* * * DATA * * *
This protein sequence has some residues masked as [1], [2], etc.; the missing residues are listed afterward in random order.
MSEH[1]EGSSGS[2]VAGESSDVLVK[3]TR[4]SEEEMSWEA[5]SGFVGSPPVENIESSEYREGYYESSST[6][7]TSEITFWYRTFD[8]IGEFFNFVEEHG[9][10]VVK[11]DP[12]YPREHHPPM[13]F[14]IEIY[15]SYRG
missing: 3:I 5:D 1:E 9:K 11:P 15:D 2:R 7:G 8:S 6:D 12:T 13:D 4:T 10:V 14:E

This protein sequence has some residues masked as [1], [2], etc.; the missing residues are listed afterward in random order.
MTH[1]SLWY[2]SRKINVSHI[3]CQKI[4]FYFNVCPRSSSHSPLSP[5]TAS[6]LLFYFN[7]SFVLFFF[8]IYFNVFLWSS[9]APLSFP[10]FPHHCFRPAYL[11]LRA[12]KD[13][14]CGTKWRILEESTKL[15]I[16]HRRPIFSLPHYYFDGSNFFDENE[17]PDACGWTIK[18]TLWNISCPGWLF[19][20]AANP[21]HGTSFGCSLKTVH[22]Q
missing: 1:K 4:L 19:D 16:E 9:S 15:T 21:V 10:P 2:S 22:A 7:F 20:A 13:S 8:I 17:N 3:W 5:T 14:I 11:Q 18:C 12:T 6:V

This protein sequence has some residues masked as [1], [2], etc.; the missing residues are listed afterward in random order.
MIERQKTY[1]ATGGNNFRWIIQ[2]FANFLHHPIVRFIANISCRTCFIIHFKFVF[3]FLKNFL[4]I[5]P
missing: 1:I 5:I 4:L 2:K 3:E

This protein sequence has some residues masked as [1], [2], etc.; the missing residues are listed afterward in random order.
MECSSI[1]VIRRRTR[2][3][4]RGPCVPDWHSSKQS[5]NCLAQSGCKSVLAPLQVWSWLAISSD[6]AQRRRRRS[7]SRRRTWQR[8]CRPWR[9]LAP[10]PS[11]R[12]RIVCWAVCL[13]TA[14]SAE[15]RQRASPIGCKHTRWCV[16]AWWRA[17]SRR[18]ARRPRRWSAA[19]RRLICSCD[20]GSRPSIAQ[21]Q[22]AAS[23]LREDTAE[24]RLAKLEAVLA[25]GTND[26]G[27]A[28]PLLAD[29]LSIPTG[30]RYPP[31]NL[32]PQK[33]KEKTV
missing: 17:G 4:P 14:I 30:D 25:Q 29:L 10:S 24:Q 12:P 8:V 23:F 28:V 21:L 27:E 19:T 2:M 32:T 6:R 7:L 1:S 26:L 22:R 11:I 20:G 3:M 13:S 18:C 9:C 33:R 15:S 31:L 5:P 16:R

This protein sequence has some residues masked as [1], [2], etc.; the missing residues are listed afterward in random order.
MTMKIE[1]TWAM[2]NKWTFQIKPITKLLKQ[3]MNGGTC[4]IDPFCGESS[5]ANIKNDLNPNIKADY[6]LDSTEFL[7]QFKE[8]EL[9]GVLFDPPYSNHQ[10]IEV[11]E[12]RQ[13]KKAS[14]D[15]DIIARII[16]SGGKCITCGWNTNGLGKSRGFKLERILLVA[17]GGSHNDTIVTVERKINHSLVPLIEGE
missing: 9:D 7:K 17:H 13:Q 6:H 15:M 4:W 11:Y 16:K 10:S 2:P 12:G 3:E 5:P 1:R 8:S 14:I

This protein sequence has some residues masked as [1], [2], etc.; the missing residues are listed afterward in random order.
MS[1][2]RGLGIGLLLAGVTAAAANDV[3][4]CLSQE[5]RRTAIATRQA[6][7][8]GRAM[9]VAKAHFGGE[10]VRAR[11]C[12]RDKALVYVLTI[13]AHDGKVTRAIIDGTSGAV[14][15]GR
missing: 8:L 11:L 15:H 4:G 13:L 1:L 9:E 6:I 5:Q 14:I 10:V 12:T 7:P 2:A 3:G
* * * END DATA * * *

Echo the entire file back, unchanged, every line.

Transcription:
This protein sequence has some residues masked as [1], [2], etc.; the missing residues are listed afterward in random order.
MSEH[1]EGSSGS[2]VAGESSDVLVK[3]TR[4]SEEEMSWEA[5]SGFVGSPPVENIESSEYREGYYESSST[6][7]TSEITFWYRTFD[8]IGEFFNFVEEHG[9][10]VVK[11]DP[12]YPREHHPPM[13]F[14]IEIY[15]SYRG
missing: 3:I 5:D 1:E 9:K 11:P 15:D 2:R 7:G 8:S 6:D 12:T 13:D 4:T 10:V 14:E

This protein sequence has some residues masked as [1], [2], etc.; the missing residues are listed afterward in random order.
MTH[1]SLWY[2]SRKINVSHI[3]CQKI[4]FYFNVCPRSSSHSPLSP[5]TAS[6]LLFYFN[7]SFVLFFF[8]IYFNVFLWSS[9]APLSFP[10]FPHHCFRPAYL[11]LRA[12]KD[13][14]CGTKWRILEESTKL[15]I[16]HRRPIFSLPHYYFDGSNFFDENE[17]PDACGWTIK[18]TLWNISCPGWLF[19][20]AANP[21]HGTSFGCSLKTVH[22]Q
missing: 1:K 4:L 19:D 16:E 9:S 15:T 21:V 10:P 2:S 22:A 7:F 20:A 13:S 8:I 17:N 3:W 5:T 14:I 11:Q 18:C 12:T 6:V

This protein sequence has some residues masked as [1], [2], etc.; the missing residues are listed afterward in random order.
MIERQKTY[1]ATGGNNFRWIIQ[2]FANFLHHPIVRFIANISCRTCFIIHFKFVF[3]FLKNFL[4]I[5]P
missing: 1:I 5:I 4:L 2:K 3:E

This protein sequence has some residues masked as [1], [2], etc.; the missing residues are listed afterward in random order.
MECSSI[1]VIRRRTR[2][3][4]RGPCVPDWHSSKQS[5]NCLAQSGCKSVLAPLQVWSWLAISSD[6]AQRRRRRS[7]SRRRTWQR[8]CRPWR[9]LAP[10]PS[11]R[12]RIVCWAVCL[13]TA[14]SAE[15]RQRASPIGCKHTRWCV[16]AWWRA[17]SRR[18]ARRPRRWSAA[19]RRLICSCD[20]GSRPSIAQ[21]Q[22]AAS[23]LREDTAE[24]RLAKLEAVLA[25]GTND[26]G[27]A[28]PLLAD[29]LSIPTG[30]RYPP[31]NL[32]PQK[33]KEKTV
missing: 17:G 4:P 14:I 30:D 25:Q 29:L 10:S 24:Q 12:P 8:V 23:F 28:V 21:L 27:E 19:T 2:M 32:T 6:R 7:L 1:S 26:L 22:R 11:I 20:G 3:M 13:S 18:C 9:C 33:R 15:S 31:L 5:P 16:R

This protein sequence has some residues masked as [1], [2], etc.; the missing residues are listed afterward in random order.
MTMKIE[1]TWAM[2]NKWTFQIKPITKLLKQ[3]MNGGTC[4]IDPFCGESS[5]ANIKNDLNPNIKADY[6]LDSTEFL[7]QFKE[8]EL[9]GVLFDPPYSNHQ[10]IEV[11]E[12]RQ[13]KKAS[14]D[15]DIIARII[16]SGGKCITCGWNTNGLGKSRGFKLERILLVA[17]GGSHNDTIVTVERKINHSLVPLIEGE
missing: 9:D 7:K 17:H 13:Q 6:H 15:M 4:W 11:Y 16:K 10:S 2:P 12:G 3:E 5:P 1:R 8:S 14:I

This protein sequence has some residues masked as [1], [2], etc.; the missing residues are listed afterward in random order.
MS[1][2]RGLGIGLLLAGVTAAAANDV[3][4]CLSQE[5]RRTAIATRQA[6][7][8]GRAM[9]VAKAHFGGE[10]VRAR[11]C[12]RDKALVYVLTI[13]AHDGKVTRAIIDGTSGAV[14][15]GR
missing: 8:L 11:L 15:H 4:G 13:L 1:L 9:E 6:I 5:Q 14:I 10:V 12:T 7:P 2:A 3:G